By Harry McCracken | Wednesday, September 1, 2010 at 7:44 pm
Good news! Microsoft is celebrating the first anniversary of Windows 7’s release by bringing back the Windows 7 Family Pack which it briefly offered when the OS shipped. The Family Pack offers three Windows 7 Home Premium upgrades for $149.99, and is an excellent deal considering that one upgrade license sells for $119.99. It goes on sale October 3rd in the US, and as before, it’s available “while supplies last.”
I don’t mean to be churlish about an attractive offer, but I simply still don’t understand why the Family Pack is a once-in-a-while special offer rather than a basic fact of life for Windows users.
With Apple’s OS X, the Family Pack is a version, not a sale. Multiple-user pricing is quite common elsewhere, too (random example: Buying Trend Micro’s Internet Security entitles you to install it on three PCs). Offhand, I don’t know of any other software company that offers family pricing, then takes it away, then brings it back…and warns you that it’ll go away again at some unspecified point.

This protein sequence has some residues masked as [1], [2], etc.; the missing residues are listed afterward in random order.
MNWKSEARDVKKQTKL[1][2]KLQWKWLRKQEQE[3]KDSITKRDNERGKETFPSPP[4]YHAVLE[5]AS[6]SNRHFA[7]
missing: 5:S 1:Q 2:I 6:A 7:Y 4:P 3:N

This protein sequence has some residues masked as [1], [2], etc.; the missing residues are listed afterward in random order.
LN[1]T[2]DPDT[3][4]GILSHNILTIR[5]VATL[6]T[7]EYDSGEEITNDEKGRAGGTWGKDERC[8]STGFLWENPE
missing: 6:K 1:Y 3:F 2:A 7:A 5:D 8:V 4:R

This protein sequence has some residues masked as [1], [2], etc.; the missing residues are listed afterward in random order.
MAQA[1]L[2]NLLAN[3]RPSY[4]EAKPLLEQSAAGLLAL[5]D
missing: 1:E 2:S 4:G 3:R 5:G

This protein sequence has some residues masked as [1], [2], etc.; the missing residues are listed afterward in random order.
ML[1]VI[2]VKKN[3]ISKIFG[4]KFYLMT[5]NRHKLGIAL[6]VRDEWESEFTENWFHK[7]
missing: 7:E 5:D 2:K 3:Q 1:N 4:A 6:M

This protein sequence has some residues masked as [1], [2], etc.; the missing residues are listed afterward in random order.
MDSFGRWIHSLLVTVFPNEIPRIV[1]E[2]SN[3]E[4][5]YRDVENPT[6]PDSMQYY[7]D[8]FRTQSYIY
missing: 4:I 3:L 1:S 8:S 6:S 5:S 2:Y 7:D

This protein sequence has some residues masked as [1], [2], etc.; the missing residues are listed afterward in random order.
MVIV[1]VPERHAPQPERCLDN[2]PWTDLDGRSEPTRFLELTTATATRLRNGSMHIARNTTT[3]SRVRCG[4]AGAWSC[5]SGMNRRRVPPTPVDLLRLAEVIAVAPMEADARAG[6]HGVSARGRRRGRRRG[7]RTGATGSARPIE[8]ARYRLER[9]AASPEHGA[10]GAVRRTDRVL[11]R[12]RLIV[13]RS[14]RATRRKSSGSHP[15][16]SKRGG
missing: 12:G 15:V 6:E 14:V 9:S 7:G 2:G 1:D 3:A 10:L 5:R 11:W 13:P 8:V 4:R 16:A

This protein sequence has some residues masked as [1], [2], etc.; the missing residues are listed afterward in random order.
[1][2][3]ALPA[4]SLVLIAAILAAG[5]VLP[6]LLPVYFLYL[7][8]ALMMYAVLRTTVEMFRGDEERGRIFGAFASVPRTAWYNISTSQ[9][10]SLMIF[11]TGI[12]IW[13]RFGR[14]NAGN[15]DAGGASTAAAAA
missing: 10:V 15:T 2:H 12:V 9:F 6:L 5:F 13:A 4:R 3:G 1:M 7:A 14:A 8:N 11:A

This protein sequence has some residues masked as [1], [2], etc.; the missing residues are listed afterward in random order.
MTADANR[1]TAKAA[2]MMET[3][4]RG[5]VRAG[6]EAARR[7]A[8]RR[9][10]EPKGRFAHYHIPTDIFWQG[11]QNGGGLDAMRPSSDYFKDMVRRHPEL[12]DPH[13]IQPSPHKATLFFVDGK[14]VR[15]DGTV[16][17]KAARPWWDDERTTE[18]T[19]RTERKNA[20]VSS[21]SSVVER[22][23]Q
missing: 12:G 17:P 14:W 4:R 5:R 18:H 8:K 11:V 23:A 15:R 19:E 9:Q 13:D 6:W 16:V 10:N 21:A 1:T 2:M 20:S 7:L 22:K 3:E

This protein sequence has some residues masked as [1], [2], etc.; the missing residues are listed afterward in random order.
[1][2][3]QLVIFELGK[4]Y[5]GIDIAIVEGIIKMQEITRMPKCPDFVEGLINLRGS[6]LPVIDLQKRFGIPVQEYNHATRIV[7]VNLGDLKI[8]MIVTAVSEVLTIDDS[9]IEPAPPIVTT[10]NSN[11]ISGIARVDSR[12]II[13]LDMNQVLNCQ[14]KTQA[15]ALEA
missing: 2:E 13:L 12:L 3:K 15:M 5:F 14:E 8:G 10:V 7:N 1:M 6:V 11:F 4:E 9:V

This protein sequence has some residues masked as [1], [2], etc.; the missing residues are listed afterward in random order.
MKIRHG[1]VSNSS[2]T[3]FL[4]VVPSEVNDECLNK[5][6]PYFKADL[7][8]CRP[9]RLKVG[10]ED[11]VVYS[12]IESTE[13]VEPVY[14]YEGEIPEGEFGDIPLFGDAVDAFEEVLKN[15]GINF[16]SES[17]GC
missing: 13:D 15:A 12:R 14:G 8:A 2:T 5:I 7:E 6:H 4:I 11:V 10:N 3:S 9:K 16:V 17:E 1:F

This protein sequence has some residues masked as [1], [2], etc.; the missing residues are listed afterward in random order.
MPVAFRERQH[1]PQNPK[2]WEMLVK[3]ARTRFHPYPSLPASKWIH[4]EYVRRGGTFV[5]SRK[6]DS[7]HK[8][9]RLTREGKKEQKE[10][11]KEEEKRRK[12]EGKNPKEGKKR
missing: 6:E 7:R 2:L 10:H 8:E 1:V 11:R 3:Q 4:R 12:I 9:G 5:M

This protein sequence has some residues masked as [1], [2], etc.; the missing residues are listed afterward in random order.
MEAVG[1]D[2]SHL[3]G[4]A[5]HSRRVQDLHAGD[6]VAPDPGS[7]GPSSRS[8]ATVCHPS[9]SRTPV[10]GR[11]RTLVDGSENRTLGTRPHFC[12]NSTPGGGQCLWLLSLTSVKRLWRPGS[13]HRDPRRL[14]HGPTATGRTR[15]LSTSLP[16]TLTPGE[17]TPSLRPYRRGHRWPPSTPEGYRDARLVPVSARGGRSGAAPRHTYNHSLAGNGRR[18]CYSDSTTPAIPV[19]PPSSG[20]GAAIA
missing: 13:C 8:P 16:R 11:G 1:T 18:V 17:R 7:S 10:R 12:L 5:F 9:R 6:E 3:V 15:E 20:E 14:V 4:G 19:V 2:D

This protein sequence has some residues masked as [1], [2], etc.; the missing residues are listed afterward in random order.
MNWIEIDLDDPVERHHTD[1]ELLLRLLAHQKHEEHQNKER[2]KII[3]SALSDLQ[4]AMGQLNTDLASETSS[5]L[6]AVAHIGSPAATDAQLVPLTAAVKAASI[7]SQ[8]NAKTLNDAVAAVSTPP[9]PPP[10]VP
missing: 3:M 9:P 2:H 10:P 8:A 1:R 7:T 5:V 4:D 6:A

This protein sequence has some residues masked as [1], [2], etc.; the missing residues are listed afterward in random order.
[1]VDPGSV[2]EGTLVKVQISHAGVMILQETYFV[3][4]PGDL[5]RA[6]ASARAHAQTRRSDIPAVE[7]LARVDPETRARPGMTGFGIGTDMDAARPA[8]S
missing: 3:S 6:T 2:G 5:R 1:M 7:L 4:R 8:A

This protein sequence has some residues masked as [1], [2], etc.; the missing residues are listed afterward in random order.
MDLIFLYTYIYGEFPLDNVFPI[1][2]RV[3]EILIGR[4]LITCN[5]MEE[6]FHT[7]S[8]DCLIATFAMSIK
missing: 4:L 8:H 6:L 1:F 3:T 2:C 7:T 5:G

The Windows 7 Family Pack’s scarcity is purely artificial–supplies are limited because Microsoft makes them so. And it pointlessly confuses buying decisions for Microsoft customers. Were you planning to buy Windows 7 for two or more home PCs? Now you’ve got to decide whether it makes sense to postpone your purchase for a month until the Family Pack is back. And once October comes, you won’t have any idea how long you have until “supplies” of the Family Pack run out again.
As far as I can tell, there’s something deeply rooted in Microsoft’s corporate psyche that leaves it suspicious of simplicity. If it just made Family Pack a permanent addition to the Windows lineup, it would be making a clear statement that it wants to make it easy for folks to make intelligent buying decisions. But here’s the message I take away from the way the company dangles the deal sporadically: It just doesn’t take its most loyal customers quite as seriously as Apple and other major software outfits take theirs.